Luckily, controlling troops is easy in Praetorians. Your units will automatically face the enemy when engaging in battle. They can also be configured to adopt different stances and formations to better counter different enemy configurations. Spearmen, for example, can have their first rank kneel, or they can form a square. There are "hitpoints" overall for units but there is also a fixed number of men. An under strength contingent of soldiers can be at full health but number only a few men. Praetorians lets you balance, join and divide armies into different pieces. Auxiliary infantry for the Romans, for example, will split apart to man siege weaponry they build.

Praetorians is really about inflicting as much damage on the enemy as possible while ensuring the number of modifiable factors tilt your way; making your enemy run up hill, making them hit against dug-in formations or harassing them with archers. Battles will be decided very quickly this way. You'll get the notion of whether you want to commit your reserves within a few seconds.

Supporting up to eight players online, Praetorians will feature skirmish modes for its multiplayer component. You're also allowed to use the enemy factions of the Egyptians and Gauls. There is a good sense of balance in the game already. For example, building functions can only be done by the auxiliary infantry. These aren't the toe-to-toe fighters you see in Hollywood movies but (at least in this game) they do most of the engineering work, which is arguably half the equation towards Pax Romana.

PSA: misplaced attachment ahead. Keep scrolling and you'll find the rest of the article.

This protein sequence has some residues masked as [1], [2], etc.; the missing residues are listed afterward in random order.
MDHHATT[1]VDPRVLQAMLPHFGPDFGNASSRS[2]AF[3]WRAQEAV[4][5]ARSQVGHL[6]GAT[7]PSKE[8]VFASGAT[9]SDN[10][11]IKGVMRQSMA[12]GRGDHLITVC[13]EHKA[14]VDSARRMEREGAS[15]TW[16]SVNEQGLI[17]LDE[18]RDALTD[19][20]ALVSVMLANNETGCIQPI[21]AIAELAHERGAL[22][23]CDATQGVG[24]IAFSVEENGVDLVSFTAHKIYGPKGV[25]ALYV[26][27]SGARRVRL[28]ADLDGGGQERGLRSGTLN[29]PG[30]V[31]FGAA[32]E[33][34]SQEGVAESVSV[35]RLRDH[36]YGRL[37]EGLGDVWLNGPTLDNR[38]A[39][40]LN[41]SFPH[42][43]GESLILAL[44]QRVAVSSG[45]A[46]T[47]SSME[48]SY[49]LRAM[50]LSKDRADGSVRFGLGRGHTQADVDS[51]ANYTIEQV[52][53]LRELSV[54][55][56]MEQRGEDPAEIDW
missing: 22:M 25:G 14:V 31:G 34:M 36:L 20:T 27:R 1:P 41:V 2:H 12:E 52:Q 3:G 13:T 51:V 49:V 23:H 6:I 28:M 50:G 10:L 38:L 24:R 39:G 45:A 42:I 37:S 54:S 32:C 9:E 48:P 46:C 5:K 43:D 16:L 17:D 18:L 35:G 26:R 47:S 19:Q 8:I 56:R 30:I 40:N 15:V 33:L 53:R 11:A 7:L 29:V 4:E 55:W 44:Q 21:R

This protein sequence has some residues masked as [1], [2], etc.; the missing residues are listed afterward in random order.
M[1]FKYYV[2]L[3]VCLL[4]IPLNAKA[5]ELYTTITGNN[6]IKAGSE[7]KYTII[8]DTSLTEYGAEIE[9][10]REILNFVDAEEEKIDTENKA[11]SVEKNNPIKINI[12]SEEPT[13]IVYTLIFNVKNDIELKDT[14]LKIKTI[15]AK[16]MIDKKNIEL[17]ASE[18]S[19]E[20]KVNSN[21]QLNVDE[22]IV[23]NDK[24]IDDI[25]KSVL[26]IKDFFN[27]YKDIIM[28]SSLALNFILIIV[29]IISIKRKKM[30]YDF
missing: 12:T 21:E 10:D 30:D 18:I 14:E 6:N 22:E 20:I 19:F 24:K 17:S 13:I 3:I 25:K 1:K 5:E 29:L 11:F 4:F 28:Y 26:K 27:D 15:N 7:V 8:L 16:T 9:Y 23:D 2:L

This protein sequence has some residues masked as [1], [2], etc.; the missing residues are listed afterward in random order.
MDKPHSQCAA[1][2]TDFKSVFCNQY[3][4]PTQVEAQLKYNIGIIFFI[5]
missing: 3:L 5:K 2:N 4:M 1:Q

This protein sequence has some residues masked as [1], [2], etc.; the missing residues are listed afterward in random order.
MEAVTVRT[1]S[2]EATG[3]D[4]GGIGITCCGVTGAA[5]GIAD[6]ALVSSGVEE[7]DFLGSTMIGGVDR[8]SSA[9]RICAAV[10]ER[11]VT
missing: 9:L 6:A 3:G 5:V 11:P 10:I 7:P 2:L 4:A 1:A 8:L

And it looks like Pyro Studios, who hail from the Iberian peninsula once known as Hispania, did a lot of homework to get the Roman side of things down pat, although the Gauls obviously left a lot less in source material, and the Egyptians (who should be by that time, nothing more than a Hellenistic state) provide some spicy flare to the overall campaign. One curious note: the troops in the game all speak English instead of Latin and the units themselves refer to emperors often (even though the imperial system did not emerge during the conquests of Gaul and Egypt).

The period between Late Republic and Early Empire is one of the better known time periods in classical antiquity, and the setting will be ripe for expansion packs since we're only looking at Caesar's forays here. Frustrated during his campaigns in Gaul, Caesar once mounted a winter offensive (something you don't want to do even in modern times) to subdue tribal unrest for good, clearing six-foot snowdrifts on his way from Rome. You'll have a chance to do the same come late February when Praetorians hits the shelves.